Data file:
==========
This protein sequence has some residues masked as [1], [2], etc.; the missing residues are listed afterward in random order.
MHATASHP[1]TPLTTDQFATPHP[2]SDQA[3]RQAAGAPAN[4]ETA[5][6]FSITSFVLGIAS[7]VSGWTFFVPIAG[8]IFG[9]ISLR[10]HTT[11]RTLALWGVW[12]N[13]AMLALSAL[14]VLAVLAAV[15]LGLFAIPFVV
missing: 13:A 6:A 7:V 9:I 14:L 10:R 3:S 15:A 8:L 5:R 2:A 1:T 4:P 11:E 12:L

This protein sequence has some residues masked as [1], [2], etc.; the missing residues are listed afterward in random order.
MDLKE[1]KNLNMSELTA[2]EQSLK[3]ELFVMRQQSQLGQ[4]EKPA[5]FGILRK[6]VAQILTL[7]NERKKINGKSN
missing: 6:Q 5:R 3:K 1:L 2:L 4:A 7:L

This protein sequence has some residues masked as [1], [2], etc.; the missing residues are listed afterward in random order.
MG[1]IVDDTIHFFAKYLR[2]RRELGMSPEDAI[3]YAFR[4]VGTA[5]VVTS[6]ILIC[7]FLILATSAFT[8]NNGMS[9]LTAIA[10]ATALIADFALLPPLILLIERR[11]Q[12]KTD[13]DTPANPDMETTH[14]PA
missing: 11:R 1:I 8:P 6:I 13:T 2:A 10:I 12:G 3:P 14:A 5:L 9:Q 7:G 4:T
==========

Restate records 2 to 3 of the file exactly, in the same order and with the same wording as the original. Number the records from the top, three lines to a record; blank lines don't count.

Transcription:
This protein sequence has some residues masked as [1], [2], etc.; the missing residues are listed afterward in random order.
MDLKE[1]KNLNMSELTA[2]EQSLK[3]ELFVMRQQSQLGQ[4]EKPA[5]FGILRK[6]VAQILTL[7]NERKKINGKSN
missing: 6:Q 5:R 3:K 1:L 2:L 4:A 7:L

This protein sequence has some residues masked as [1], [2], etc.; the missing residues are listed afterward in random order.
MG[1]IVDDTIHFFAKYLR[2]RRELGMSPEDAI[3]YAFR[4]VGTA[5]VVTS[6]ILIC[7]FLILATSAFT[8]NNGMS[9]LTAIA[10]ATALIADFALLPPLILLIERR[11]Q[12]KTD[13]DTPANPDMETTH[14]PA
missing: 11:R 1:I 8:P 6:I 13:T 2:A 10:I 12:G 3:P 14:A 5:L 9:Q 7:G 4:T